The All Party Parliamentary Group ‘Christians in Parliament’, chaired by Conservative MP Gary Streeter, is currently conducting the ‘Clearing the Ground’ inquiry, which seeks to establish whether changes to the law and recent court decisions have adversely affected Christian freedoms in the UK.
Premier Christian Media Trust (PCMT) is one of the bodies which have been giving evidence to the inquiry. In this connection, PCMT has prepared a report on the ‘Marginalisation of Christianity in British Public Life, 2007-2011’, which draws extensively upon PCMT and other polling evidence. The document does not yet appear to be available on the internet, but its contents are outlined in an article in Christian Today, which is at:
The latest in this series of PCMT polls was commissioned from ComRes and carried out on the online Cpanel on 25-31 October 2011. Questions were put to 544 practising UK Christians aged 18 and over. The detailed results can be found at:
According to this survey, a majority of churchgoing Christians felt that the marginalization of Christianity in British public life is increasing. 71% claimed that it was in the media, 68% in public, 66% in the Government, and 61% in the workplace. The remainder was fairly evenly divided between those who considered that marginalization is staying the same or is decreasing.
The figure for the Government was 7% up on a similar Cpanel poll in November-December 2010, but the other three spheres recorded a lower proportion of perceived increase than a year ago, not ‘more or less the same’ as stated in a PCMT press release on 14 November 2011. These comparative 2010 data are at:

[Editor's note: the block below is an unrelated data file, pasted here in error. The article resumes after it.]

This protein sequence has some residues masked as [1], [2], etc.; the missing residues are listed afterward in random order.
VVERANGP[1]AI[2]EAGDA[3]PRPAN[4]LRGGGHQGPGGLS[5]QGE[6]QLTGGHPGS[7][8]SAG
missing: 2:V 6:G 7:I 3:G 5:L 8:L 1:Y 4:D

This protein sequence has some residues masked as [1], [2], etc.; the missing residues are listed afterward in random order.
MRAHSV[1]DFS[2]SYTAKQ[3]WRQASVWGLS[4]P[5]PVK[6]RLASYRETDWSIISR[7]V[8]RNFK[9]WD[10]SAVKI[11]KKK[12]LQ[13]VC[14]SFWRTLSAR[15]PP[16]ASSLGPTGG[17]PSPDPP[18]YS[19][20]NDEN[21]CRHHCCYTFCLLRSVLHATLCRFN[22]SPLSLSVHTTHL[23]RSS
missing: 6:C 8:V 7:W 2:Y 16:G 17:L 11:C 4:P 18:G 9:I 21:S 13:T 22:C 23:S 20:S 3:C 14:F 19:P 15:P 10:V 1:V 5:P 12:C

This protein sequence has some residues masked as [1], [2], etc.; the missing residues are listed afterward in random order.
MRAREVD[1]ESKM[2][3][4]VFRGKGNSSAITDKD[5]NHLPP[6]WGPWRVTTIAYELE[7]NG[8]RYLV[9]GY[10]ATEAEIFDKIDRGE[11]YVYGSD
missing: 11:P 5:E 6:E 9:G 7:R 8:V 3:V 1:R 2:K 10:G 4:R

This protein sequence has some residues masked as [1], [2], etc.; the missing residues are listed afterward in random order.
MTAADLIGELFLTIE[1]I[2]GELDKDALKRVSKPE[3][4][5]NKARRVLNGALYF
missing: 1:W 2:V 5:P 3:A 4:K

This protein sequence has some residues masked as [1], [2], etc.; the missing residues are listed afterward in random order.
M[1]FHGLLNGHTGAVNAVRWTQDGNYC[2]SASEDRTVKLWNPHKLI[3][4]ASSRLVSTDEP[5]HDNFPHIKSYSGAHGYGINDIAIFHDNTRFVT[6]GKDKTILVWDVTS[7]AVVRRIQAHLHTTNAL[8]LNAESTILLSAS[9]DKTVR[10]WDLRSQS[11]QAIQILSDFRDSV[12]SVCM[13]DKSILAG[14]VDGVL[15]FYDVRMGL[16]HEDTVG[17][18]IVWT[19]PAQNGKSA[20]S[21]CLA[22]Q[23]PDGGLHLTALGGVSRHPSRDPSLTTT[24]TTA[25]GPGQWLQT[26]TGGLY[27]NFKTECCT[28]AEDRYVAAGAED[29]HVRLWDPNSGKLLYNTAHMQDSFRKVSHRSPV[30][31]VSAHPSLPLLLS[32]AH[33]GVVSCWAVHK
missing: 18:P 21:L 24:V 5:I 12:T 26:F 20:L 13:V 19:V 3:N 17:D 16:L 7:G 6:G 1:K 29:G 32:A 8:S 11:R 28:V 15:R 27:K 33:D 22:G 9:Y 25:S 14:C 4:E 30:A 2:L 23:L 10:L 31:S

Female Christians were more likely than men to believe that marginalization of Christianity is increasing. The greatest concern by age tended to be among churchgoers from 35 to 64 years, with the very youngest and the very oldest Christians recording somewhat lower figures.
Denominationally, except for the workplace, Roman Catholics seemed most preoccupied about marginalization, perhaps influenced by Benedict XVI’s observations on the matter during the course of his 2010 papal visit. However, the difference between them and other Christians was still relatively slight, especially when the smallness of the sub-samples is taken into account.
Three-quarters (74%) of respondents contended that there is greater discrimination against Christians in the UK than against people of other faiths, up from 66% in the October-November 2009 Cpanel. This view was particularly held by the over-65s (83%), Independents (85%), and Pentecostals (90%).
16% of practising Christians thought that all faiths endure discrimination equally, 7% that other religions suffer more than Christianity, and 2% that there is little or no discrimination against people of faith in the UK.
There are numerous sources of public opinion about religious discrimination in general and discrimination against Christians in particular. These can best be traced through keyword searching the BRIN sources and news databases.
Overall, the public seems to show less anxiety about discrimination than the churchgoing Christians in Cpanel, but some polls, especially those sponsored by Christian lobbying groups, have apparently uncovered some concern about Christianophobic behaviour.